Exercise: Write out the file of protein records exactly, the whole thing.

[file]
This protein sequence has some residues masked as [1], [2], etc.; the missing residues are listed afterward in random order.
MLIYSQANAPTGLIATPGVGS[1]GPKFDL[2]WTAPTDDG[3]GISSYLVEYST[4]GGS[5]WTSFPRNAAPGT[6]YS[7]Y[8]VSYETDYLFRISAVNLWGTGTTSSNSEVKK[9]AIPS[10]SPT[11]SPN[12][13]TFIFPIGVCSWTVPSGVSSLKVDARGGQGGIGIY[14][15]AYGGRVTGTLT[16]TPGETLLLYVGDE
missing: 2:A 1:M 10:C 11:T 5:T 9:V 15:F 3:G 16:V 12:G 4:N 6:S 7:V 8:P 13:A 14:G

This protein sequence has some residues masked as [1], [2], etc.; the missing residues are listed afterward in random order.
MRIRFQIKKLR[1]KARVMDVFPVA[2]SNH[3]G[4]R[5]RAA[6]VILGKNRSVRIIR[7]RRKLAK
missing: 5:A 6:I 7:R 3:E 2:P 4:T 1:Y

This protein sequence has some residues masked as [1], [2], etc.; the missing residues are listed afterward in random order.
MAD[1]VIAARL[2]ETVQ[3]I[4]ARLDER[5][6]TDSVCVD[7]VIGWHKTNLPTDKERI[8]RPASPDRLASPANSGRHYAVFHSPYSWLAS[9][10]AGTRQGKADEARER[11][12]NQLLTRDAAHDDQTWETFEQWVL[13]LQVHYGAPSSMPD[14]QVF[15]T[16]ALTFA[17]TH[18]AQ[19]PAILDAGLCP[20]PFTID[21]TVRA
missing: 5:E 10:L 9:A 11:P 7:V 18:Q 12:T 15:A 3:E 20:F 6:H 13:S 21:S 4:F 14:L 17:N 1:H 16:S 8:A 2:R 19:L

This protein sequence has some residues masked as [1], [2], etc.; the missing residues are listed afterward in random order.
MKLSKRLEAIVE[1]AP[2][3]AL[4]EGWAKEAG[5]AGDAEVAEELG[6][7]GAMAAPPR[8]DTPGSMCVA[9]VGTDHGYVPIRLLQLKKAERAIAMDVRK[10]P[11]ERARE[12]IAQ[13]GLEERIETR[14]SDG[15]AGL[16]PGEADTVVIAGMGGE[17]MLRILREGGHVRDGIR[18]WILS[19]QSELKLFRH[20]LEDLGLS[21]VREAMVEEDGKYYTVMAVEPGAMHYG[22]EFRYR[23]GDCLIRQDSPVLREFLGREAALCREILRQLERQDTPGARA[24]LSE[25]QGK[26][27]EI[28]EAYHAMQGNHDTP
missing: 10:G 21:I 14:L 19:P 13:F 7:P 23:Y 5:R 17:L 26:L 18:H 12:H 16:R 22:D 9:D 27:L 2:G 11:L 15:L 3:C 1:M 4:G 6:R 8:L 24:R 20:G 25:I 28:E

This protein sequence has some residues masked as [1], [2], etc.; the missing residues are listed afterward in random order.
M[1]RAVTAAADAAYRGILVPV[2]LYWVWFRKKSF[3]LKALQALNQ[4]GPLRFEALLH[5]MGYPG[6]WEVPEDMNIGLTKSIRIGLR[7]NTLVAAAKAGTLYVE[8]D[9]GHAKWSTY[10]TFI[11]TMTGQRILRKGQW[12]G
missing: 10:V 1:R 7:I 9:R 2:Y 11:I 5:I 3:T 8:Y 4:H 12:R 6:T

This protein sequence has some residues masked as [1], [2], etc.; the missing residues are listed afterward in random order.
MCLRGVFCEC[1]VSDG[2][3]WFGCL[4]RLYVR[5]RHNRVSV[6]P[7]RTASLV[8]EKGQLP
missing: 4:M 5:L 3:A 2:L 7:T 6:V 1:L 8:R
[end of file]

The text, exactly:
This protein sequence has some residues masked as [1], [2], etc.; the missing residues are listed afterward in random order.
MLIYSQANAPTGLIATPGVGS[1]GPKFDL[2]WTAPTDDG[3]GISSYLVEYST[4]GGS[5]WTSFPRNAAPGT[6]YS[7]Y[8]VSYETDYLFRISAVNLWGTGTTSSNSEVKK[9]AIPS[10]SPT[11]SPN[12][13]TFIFPIGVCSWTVPSGVSSLKVDARGGQGGIGIY[14][15]AYGGRVTGTLT[16]TPGETLLLYVGDE
missing: 2:A 1:M 10:C 11:T 5:T 9:V 15:F 3:G 16:V 12:G 4:N 6:S 7:V 8:P 13:A 14:G

This protein sequence has some residues masked as [1], [2], etc.; the missing residues are listed afterward in random order.
MRIRFQIKKLR[1]KARVMDVFPVA[2]SNH[3]G[4]R[5]RAA[6]VILGKNRSVRIIR[7]RRKLAK
missing: 5:A 6:I 7:R 3:E 2:P 4:T 1:Y

This protein sequence has some residues masked as [1], [2], etc.; the missing residues are listed afterward in random order.
MAD[1]VIAARL[2]ETVQ[3]I[4]ARLDER[5][6]TDSVCVD[7]VIGWHKTNLPTDKERI[8]RPASPDRLASPANSGRHYAVFHSPYSWLAS[9][10]AGTRQGKADEARER[11][12]NQLLTRDAAHDDQTWETFEQWVL[13]LQVHYGAPSSMPD[14]QVF[15]T[16]ALTFA[17]TH[18]AQ[19]PAILDAGLCP[20]PFTID[21]TVRA
missing: 5:E 10:L 9:A 11:P 7:V 18:Q 12:T 15:A 3:E 20:F 6:H 13:S 21:S 4:F 14:L 17:N 1:H 16:S 8:A 2:R 19:L

This protein sequence has some residues masked as [1], [2], etc.; the missing residues are listed afterward in random order.
MKLSKRLEAIVE[1]AP[2][3]AL[4]EGWAKEAG[5]AGDAEVAEELG[6][7]GAMAAPPR[8]DTPGSMCVA[9]VGTDHGYVPIRLLQLKKAERAIAMDVRK[10]P[11]ERARE[12]IAQ[13]GLEERIETR[14]SDG[15]AGL[16]PGEADTVVIAGMGGE[17]MLRILREGGHVRDGIR[18]WILS[19]QSELKLFRH[20]LEDLGLS[21]VREAMVEEDGKYYTVMAVEPGAMHYG[22]EFRYR[23]GDCLIRQDSPVLREFLGREAALCREILRQLERQDTPGARA[24]LSE[25]QGK[26][27]EI[28]EAYHAMQGNHDTP
missing: 10:G 21:I 14:L 19:P 13:F 7:P 23:Y 5:R 17:L 26:L 18:H 12:H 16:R 22:D 9:D 27:L 2:G 11:L 15:L 3:C 1:M 4:G 6:R 8:L 24:R 20:G 25:I 28:E

This protein sequence has some residues masked as [1], [2], etc.; the missing residues are listed afterward in random order.
M[1]RAVTAAADAAYRGILVPV[2]LYWVWFRKKSF[3]LKALQALNQ[4]GPLRFEALLH[5]MGYPG[6]WEVPEDMNIGLTKSIRIGLR[7]NTLVAAAKAGTLYVE[8]D[9]GHAKWSTY[10]TFI[11]TMTGQRILRKGQW[12]G
missing: 10:V 1:R 7:I 9:R 2:Y 11:I 5:I 3:T 8:Y 4:H 12:R 6:T

This protein sequence has some residues masked as [1], [2], etc.; the missing residues are listed afterward in random order.
MCLRGVFCEC[1]VSDG[2][3]WFGCL[4]RLYVR[5]RHNRVSV[6]P[7]RTASLV[8]EKGQLP
missing: 4:M 5:L 3:A 2:L 7:T 6:V 1:L 8:R